Large-scale tableaus with drawings from the past decade by the well-regarded New York City-based African-American artist Whitfield Lovell are the subject of a powerful exhibition at the Hudson River Museum. It is the excruciating consciousness of the weight of history that makes these works so memorable, along with the fact that they are really beautiful.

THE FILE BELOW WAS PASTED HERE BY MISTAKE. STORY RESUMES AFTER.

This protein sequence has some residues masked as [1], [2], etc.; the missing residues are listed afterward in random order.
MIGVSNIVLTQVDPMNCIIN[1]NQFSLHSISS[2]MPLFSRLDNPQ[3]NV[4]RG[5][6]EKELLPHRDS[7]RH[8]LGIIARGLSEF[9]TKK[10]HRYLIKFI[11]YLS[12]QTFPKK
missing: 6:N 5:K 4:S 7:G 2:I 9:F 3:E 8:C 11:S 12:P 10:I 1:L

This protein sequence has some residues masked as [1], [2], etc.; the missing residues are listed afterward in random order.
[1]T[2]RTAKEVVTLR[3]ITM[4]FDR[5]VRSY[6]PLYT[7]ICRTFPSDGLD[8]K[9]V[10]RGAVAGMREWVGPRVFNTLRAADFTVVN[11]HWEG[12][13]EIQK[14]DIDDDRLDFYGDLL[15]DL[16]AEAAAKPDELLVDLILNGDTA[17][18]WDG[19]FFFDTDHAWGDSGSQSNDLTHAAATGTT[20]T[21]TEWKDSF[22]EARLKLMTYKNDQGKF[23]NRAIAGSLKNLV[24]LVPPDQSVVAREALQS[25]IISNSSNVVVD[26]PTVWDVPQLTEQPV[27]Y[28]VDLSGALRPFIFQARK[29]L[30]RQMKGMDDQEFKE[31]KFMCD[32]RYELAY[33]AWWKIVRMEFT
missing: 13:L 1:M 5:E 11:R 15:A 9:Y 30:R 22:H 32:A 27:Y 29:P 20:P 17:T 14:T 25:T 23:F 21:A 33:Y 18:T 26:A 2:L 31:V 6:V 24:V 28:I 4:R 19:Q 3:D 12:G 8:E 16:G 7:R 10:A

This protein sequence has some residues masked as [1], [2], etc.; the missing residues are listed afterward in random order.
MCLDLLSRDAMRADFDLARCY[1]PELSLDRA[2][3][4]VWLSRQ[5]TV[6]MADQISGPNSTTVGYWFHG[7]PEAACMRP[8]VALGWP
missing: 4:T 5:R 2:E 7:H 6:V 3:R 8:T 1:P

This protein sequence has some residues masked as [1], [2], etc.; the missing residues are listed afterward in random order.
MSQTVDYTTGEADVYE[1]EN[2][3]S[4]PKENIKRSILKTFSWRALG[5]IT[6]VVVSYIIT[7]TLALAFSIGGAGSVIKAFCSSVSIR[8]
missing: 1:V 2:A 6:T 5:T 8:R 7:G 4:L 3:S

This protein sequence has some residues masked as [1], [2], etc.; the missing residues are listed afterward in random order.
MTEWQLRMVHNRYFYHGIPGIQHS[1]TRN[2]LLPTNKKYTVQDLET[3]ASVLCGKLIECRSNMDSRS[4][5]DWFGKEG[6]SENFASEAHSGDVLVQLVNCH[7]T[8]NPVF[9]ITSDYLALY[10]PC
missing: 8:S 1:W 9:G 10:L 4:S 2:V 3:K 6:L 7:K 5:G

Born in the Bronx in 1959, Mr. Lovell focuses on the lives of black Americans from about the end of the Civil War through World War II. History and memory ooze from his assemblages, which evoke for viewers ideas and feelings linked to the period’s societal and political changes. They are sort of sweet and scary, uplifting and depressing at the same time.Dominating the artist’s assemblages are exquisitely detailed life-size charcoal portraits based on historic photographs of anonymous people whose biographical details are now lost to time. Mr. Lovell imagines a new life and a world from scratch, posing them in domestic interiors or homemade settings using furniture picked up in flea markets, tag sales and salvage yards.
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